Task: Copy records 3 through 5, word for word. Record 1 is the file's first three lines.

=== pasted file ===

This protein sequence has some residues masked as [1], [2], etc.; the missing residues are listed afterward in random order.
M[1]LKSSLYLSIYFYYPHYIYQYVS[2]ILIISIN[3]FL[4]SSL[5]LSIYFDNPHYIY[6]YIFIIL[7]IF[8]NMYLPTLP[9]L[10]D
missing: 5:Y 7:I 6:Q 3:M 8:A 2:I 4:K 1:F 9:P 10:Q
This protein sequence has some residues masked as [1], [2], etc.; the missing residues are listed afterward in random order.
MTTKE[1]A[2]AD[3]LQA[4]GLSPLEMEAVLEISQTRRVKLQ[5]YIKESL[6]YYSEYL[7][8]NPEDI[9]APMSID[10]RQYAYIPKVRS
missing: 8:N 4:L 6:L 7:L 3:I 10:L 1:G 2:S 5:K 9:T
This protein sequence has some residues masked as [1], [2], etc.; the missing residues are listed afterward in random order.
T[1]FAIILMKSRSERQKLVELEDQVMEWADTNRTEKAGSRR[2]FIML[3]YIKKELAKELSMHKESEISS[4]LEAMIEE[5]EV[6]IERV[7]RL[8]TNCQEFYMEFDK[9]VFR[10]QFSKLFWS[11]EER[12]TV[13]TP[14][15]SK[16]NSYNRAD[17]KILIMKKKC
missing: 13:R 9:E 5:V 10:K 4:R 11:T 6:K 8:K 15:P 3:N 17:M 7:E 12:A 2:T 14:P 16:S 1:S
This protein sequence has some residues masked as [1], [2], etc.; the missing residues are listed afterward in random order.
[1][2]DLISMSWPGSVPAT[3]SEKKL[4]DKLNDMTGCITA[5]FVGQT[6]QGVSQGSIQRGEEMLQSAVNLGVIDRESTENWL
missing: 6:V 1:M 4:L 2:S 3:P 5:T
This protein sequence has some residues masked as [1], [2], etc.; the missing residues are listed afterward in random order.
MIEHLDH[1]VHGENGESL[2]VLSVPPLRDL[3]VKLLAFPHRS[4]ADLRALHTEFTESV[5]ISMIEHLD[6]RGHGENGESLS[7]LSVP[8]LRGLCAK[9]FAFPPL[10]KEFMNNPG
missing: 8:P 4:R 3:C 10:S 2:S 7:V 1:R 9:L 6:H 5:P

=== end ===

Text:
This protein sequence has some residues masked as [1], [2], etc.; the missing residues are listed afterward in random order.
T[1]FAIILMKSRSERQKLVELEDQVMEWADTNRTEKAGSRR[2]FIML[3]YIKKELAKELSMHKESEISS[4]LEAMIEE[5]EV[6]IERV[7]RL[8]TNCQEFYMEFDK[9]VFR[10]QFSKLFWS[11]EER[12]TV[13]TP[14][15]SK[16]NSYNRAD[17]KILIMKKKC
missing: 13:R 9:E 5:V 10:K 4:R 11:T 6:K 8:K 15:P 3:N 17:M 7:E 12:A 2:T 14:P 16:S 1:S
This protein sequence has some residues masked as [1], [2], etc.; the missing residues are listed afterward in random order.
[1][2]DLISMSWPGSVPAT[3]SEKKL[4]DKLNDMTGCITA[5]FVGQT[6]QGVSQGSIQRGEEMLQSAVNLGVIDRESTENWL
missing: 6:V 1:M 4:L 2:S 3:P 5:T
This protein sequence has some residues masked as [1], [2], etc.; the missing residues are listed afterward in random order.
MIEHLDH[1]VHGENGESL[2]VLSVPPLRDL[3]VKLLAFPHRS[4]ADLRALHTEFTESV[5]ISMIEHLD[6]RGHGENGESLS[7]LSVP[8]LRGLCAK[9]FAFPPL[10]KEFMNNPG
missing: 8:P 4:R 3:C 10:S 2:S 7:V 1:R 9:L 6:H 5:P